Here at Mentor, we’ve been reflecting on the year gone by.
We are feeling proud of our achievements, thankful for the great things about 2023, and thinking of areas in which we can improve and grow.
Whilst New Year’s resolutions are a tradition for many, some may think that young students are not old enough to participate – but in fact setting goals with your children or pupils can be an extremely valuable exercise. Not only does it help children practice self-discipline, introduce a sense of structure into their learning, and galvanise their enthusiasm for education, it’s also a fun way to kick off the school term in January. Here are some of our top tips for making 2024 New Year’s resolutions.
Approaching a New Year’s resolution should be a bit like planning any other goal or activity: it needs to start with a sensible plan. We find the SMART guidelines to be useful, here: specific; measurable; attainable; results-oriented; and time-bound.
Setting specific goals (S): Make sure the resolution includes details of what needs to be achieved, by when, and how it will be done, i.e.: ‘I will improve my reading skills by reading one new extra-curricular book a month.’
Setting measurable goals (M): Try and check in regularly to ensure that the resolution is being stuck to, or make sure your child keeps a record of their progress over time (perhaps with a chart or by making entries in a journal, i.e.: ‘During week one I read 50 pages; during week two I read 30 pages’ etc.).
Setting attainable goals (A): You can really help your child or pupil to achieve their goal by ensuring that it is challenging but not overly ambitious.
Setting results-oriented goals (R): Make sure that there is a target – for example, the ‘reading skills’ goal mentioned above could also be tied to a wider resolution (something like ‘achieving an A* in English GCSE by broadening knowledge of literature generally.’).
Setting time-specific goals (T): Help your child or student to set an appropriate (and manageable) time-frame for their resolution, so that they feel motivated and full of purpose, i.e. ‘I will improve my reading skills by the end of term by reading one new extra-curricular book a month.’
Avoid negative language: Rather than encouraging your child or pupil to set goals based on things that didn’t go so well in 2018, focus on the positives. If they struggled with maths, for example, don’t approach the task of goal-setting by saying ‘I didn’t get good grades in maths last year, so this year I will study with a maths tutor for at least an hour per week.’
Instead, put a positive spin on the idea by phrasing the goal with upbeat language, i.e. ‘I am going to study with a maths tutor for at least an hour a week so that I achieve at least a B grade in my end-of-term mathematics test’; or, ‘I am going to study with a maths tutor for at least an hour a week so that I can join in more actively with class discussion.’ Visualising the outcomes of their hard work will enthuse your children or students and make them more likely to stick to their resolutions.
Give your children freedom: You may have quite strong ideas about where your child or pupil needs to focus their energies in order to improve – whether that’s scholastically, socially, or in terms of extra-curricular activities – but it’s important to let your children make the final decision as to what their resolutions should be. Feel free to make suggestions, but don’t put any pressure on them: if they don’t feel they have ownership over their goals, they’re less likely to work at them.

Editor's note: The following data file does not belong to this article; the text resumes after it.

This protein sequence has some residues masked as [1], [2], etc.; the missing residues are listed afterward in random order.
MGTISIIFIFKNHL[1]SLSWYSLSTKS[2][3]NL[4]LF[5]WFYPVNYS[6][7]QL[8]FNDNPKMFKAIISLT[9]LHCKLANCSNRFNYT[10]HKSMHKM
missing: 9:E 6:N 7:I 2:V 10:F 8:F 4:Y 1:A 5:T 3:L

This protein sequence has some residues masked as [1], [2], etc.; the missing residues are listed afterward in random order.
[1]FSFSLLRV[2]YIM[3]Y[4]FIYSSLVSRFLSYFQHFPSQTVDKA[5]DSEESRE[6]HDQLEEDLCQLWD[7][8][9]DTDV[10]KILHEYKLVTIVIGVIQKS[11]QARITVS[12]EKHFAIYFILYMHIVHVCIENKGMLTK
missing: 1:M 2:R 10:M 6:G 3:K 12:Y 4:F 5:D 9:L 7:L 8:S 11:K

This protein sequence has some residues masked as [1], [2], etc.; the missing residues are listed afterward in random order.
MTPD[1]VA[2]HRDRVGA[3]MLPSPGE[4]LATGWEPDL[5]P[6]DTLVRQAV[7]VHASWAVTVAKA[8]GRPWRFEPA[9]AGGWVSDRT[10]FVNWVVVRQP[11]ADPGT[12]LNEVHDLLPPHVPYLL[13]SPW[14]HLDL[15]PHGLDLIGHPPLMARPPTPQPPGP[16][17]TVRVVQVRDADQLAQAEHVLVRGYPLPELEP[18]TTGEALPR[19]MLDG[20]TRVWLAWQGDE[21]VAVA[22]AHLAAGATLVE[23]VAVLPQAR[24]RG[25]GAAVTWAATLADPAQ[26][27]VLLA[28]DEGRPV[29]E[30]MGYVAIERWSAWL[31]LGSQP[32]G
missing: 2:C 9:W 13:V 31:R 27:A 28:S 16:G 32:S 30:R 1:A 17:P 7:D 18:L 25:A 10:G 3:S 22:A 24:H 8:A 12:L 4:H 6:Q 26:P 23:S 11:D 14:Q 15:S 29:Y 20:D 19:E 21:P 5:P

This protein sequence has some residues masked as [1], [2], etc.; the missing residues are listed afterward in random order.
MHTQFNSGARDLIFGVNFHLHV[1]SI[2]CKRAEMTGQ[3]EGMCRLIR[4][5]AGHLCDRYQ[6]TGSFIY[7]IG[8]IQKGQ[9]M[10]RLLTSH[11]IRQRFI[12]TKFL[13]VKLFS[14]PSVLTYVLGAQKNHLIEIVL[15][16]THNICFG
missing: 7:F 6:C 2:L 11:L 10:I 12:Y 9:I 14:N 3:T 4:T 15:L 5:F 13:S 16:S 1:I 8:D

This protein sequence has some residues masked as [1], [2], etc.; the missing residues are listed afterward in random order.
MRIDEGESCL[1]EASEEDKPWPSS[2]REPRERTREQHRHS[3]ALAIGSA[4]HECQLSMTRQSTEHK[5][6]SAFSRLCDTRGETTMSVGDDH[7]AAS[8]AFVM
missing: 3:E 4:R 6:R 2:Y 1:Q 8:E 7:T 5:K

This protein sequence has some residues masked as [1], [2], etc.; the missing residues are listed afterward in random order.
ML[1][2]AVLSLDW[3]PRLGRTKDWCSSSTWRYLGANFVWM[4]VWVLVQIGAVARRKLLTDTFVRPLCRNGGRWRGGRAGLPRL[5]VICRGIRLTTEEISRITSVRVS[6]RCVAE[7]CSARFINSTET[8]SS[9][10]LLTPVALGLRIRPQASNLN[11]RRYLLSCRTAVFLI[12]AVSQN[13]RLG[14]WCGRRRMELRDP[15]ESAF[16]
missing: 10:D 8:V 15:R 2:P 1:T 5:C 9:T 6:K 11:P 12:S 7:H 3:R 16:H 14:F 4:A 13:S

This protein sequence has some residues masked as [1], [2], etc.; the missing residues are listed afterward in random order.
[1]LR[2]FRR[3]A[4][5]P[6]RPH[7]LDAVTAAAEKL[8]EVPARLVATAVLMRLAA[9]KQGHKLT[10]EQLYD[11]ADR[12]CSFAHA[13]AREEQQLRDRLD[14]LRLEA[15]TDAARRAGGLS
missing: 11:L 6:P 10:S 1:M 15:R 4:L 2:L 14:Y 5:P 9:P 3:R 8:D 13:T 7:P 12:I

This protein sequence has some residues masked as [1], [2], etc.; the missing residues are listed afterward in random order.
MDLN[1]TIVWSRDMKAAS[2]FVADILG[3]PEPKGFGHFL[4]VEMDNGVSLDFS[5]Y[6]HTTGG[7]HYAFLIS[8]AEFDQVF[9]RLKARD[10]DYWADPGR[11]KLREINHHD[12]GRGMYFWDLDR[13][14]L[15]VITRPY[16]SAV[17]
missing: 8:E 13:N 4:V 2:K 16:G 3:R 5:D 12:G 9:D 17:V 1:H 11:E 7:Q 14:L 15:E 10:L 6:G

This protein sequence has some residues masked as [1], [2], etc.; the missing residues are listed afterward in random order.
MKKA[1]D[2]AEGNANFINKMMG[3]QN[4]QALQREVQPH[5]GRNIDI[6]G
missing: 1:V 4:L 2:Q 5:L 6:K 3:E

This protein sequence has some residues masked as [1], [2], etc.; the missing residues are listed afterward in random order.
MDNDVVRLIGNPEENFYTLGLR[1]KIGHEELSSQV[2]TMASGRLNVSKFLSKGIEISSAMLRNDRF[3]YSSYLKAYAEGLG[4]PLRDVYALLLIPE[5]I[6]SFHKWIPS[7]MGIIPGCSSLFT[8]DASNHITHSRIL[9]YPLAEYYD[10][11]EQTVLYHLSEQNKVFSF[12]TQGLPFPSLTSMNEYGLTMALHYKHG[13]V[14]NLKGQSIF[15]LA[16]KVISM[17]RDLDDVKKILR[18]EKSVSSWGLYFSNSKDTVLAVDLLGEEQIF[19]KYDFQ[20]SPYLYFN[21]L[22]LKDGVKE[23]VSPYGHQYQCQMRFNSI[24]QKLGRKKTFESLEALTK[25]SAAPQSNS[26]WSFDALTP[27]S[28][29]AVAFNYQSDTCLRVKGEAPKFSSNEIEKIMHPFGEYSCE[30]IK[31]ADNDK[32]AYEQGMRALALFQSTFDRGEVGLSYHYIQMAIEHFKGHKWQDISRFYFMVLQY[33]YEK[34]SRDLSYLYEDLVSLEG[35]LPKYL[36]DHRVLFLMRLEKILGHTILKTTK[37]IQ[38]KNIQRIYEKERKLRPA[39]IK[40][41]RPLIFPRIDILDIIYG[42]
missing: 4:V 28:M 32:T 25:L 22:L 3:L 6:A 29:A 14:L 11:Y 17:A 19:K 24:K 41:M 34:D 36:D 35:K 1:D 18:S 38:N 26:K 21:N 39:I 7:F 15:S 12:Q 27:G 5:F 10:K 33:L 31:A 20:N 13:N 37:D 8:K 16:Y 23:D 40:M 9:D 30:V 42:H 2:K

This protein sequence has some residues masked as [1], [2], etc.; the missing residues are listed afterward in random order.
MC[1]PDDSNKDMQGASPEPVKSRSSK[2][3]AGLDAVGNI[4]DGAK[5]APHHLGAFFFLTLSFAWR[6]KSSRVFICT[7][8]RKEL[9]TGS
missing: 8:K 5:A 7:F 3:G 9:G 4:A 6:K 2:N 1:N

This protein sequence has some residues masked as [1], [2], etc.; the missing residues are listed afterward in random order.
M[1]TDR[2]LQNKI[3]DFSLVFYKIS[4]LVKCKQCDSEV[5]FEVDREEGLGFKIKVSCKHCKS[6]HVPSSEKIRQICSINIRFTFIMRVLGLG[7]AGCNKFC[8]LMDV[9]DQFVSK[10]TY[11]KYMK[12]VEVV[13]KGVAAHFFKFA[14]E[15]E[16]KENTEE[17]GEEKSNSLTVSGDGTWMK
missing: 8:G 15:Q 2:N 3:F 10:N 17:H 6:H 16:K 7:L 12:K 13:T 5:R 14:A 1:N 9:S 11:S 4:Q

Join in: Make the exercise feel like a team effort – and increase motivation – by setting your own goals alongside. There are a variety of ways by which to do this; if we return to the ‘reading skills’ goal, for example, you could set aside dedicated reading time in which you and your child or student sit down together and read, or set yourself a similar goal (e.g. ‘I’d also like to broaden my knowledge of literature, so I’ll commit to reading at least one new book a month, too.’).
Never nag! One resolution all parents and teachers could probably set themselves is to avoid nagging, though it’s often very hard to stick to! Whilst it’s important to check in with your child or pupil regularly regarding their goals or resolutions, there’s a big difference between showing interest in their progress – and, if necessary, providing gentle reminders – and nagging them to try harder. You will know the kind of language that works best with the child in question, so do phrase your queries carefully and try to be as encouraging – and non-pressuring – as possible.
As the New Year unfolds, it brings with it a wonderful opportunity for young minds to embark on a journey of growth and discovery. For children between the ages of 8 and 16, this phase of life is marked by a vibrant blend of academic exploration and personal development. From the classrooms to the playgrounds, these formative years lay the foundation for lifelong learning and well-roundedness. In this spirit, we’ve crafted a collection of 25 New Year’s resolutions tailored to inspire and guide youngsters on their path to becoming confident, compassionate, and curious individuals. These resolutions encompass various aspects of academic excellence, personal growth, future aspirations, and the nurturing of meaningful connections.
To wrap things up, let’s put a bow on this whole New Year’s resolutions deal, especially when it comes to students. So, remember those SMART guidelines? Yeah, they’re not just for grown-ups. Get specific about what you want to achieve, make it measurable so you can track your progress, keep it doable but still a bit of a challenge.
Your goals are your call. Sure, your parents and teachers might give you some pointers, but the ball’s in your court. It’s like picking your favourite flavour of ice cream – you know what works for you